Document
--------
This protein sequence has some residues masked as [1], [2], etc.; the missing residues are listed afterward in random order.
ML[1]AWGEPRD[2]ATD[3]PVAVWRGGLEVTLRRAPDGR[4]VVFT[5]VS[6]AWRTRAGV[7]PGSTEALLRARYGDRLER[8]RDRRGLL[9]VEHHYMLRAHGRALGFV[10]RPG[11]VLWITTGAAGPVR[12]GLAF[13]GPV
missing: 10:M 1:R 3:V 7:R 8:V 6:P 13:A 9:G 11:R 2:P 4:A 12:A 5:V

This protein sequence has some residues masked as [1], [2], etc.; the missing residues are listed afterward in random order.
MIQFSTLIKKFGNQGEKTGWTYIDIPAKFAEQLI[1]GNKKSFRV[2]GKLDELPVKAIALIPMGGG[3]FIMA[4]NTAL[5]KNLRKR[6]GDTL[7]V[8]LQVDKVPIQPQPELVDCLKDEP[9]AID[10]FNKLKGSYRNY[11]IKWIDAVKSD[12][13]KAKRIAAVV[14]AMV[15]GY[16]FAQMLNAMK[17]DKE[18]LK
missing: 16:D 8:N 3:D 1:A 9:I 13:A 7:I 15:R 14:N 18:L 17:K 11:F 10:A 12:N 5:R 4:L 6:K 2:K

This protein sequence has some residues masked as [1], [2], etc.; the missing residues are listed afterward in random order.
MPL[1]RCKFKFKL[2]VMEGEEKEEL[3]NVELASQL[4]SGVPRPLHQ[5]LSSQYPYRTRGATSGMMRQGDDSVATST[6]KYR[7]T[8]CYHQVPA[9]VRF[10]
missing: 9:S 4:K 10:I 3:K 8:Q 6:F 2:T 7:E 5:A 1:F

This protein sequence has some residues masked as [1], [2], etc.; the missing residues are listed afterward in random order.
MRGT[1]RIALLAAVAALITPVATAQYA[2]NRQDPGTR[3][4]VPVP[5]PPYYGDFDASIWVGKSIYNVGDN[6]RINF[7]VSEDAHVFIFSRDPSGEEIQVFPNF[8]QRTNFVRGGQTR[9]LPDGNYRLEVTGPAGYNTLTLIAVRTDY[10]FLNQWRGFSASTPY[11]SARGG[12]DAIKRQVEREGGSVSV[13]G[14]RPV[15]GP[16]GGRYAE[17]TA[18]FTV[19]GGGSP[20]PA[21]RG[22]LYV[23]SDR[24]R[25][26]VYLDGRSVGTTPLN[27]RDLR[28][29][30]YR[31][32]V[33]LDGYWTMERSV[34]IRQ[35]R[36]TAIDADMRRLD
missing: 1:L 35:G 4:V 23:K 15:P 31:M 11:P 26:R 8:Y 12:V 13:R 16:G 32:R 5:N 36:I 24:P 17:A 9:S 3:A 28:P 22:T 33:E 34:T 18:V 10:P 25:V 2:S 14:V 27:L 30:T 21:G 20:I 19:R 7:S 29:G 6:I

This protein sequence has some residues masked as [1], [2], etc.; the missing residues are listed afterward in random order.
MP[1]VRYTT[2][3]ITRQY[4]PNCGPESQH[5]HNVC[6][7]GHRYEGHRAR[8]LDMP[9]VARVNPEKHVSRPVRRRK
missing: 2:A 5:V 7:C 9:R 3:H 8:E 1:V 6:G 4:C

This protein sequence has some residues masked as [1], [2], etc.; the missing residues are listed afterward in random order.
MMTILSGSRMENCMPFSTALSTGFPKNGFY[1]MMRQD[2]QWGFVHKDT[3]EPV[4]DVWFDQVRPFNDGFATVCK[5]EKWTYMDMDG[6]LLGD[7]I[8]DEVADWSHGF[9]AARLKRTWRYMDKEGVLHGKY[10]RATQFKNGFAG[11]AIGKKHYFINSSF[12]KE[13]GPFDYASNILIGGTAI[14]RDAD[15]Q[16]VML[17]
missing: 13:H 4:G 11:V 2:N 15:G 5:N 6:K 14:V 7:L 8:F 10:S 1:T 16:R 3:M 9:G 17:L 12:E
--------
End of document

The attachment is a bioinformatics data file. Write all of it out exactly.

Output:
This protein sequence has some residues masked as [1], [2], etc.; the missing residues are listed afterward in random order.
ML[1]AWGEPRD[2]ATD[3]PVAVWRGGLEVTLRRAPDGR[4]VVFT[5]VS[6]AWRTRAGV[7]PGSTEALLRARYGDRLER[8]RDRRGLL[9]VEHHYMLRAHGRALGFV[10]RPG[11]VLWITTGAAGPVR[12]GLAF[13]GPV
missing: 10:M 1:R 3:V 7:R 8:V 6:P 13:A 9:G 11:R 2:P 4:A 12:A 5:V

This protein sequence has some residues masked as [1], [2], etc.; the missing residues are listed afterward in random order.
MIQFSTLIKKFGNQGEKTGWTYIDIPAKFAEQLI[1]GNKKSFRV[2]GKLDELPVKAIALIPMGGG[3]FIMA[4]NTAL[5]KNLRKR[6]GDTL[7]V[8]LQVDKVPIQPQPELVDCLKDEP[9]AID[10]FNKLKGSYRNY[11]IKWIDAVKSD[12][13]KAKRIAAVV[14]AMV[15]GY[16]FAQMLNAMK[17]DKE[18]LK
missing: 16:D 8:N 3:D 1:A 9:I 13:A 7:I 15:R 14:N 18:L 17:K 11:F 10:A 12:N 5:R 4:L 6:K 2:K

This protein sequence has some residues masked as [1], [2], etc.; the missing residues are listed afterward in random order.
MPL[1]RCKFKFKL[2]VMEGEEKEEL[3]NVELASQL[4]SGVPRPLHQ[5]LSSQYPYRTRGATSGMMRQGDDSVATST[6]KYR[7]T[8]CYHQVPA[9]VRF[10]
missing: 9:S 4:K 10:I 3:K 8:Q 6:F 2:T 7:E 5:A 1:F

This protein sequence has some residues masked as [1], [2], etc.; the missing residues are listed afterward in random order.
MRGT[1]RIALLAAVAALITPVATAQYA[2]NRQDPGTR[3][4]VPVP[5]PPYYGDFDASIWVGKSIYNVGDN[6]RINF[7]VSEDAHVFIFSRDPSGEEIQVFPNF[8]QRTNFVRGGQTR[9]LPDGNYRLEVTGPAGYNTLTLIAVRTDY[10]FLNQWRGFSASTPY[11]SARGG[12]DAIKRQVEREGGSVSV[13]G[14]RPV[15]GP[16]GGRYAE[17]TA[18]FTV[19]GGGSP[20]PA[21]RG[22]LYV[23]SDR[24]R[25][26]VYLDGRSVGTTPLN[27]RDLR[28][29][30]YR[31][32]V[33]LDGYWTMERSV[34]IRQ[35]R[36]TAIDADMRRLD
missing: 1:L 35:G 4:V 23:K 15:P 31:M 11:P 26:R 8:Y 12:V 13:R 16:G 32:R 5:N 36:I 24:P 17:A 9:S 3:A 28:P 22:T 33:E 34:T 18:V 10:P 25:V 2:S 14:V 27:L 30:T 21:G 20:I 19:R 7:S 29:G 6:I

This protein sequence has some residues masked as [1], [2], etc.; the missing residues are listed afterward in random order.
MP[1]VRYTT[2][3]ITRQY[4]PNCGPESQH[5]HNVC[6][7]GHRYEGHRAR[8]LDMP[9]VARVNPEKHVSRPVRRRK
missing: 2:A 5:V 7:C 9:R 3:H 8:E 1:V 6:G 4:C

This protein sequence has some residues masked as [1], [2], etc.; the missing residues are listed afterward in random order.
MMTILSGSRMENCMPFSTALSTGFPKNGFY[1]MMRQD[2]QWGFVHKDT[3]EPV[4]DVWFDQVRPFNDGFATVCK[5]EKWTYMDMDG[6]LLGD[7]I[8]DEVADWSHGF[9]AARLKRTWRYMDKEGVLHGKY[10]RATQFKNGFAG[11]AIGKKHYFINSSF[12]KE[13]GPFDYASNILIGGTAI[14]RDAD[15]Q[16]VML[17]
missing: 13:H 4:G 11:V 2:N 15:G 5:N 6:K 14:V 7:L 8:F 10:S 1:T 16:R 3:M 9:G 17:L 12:E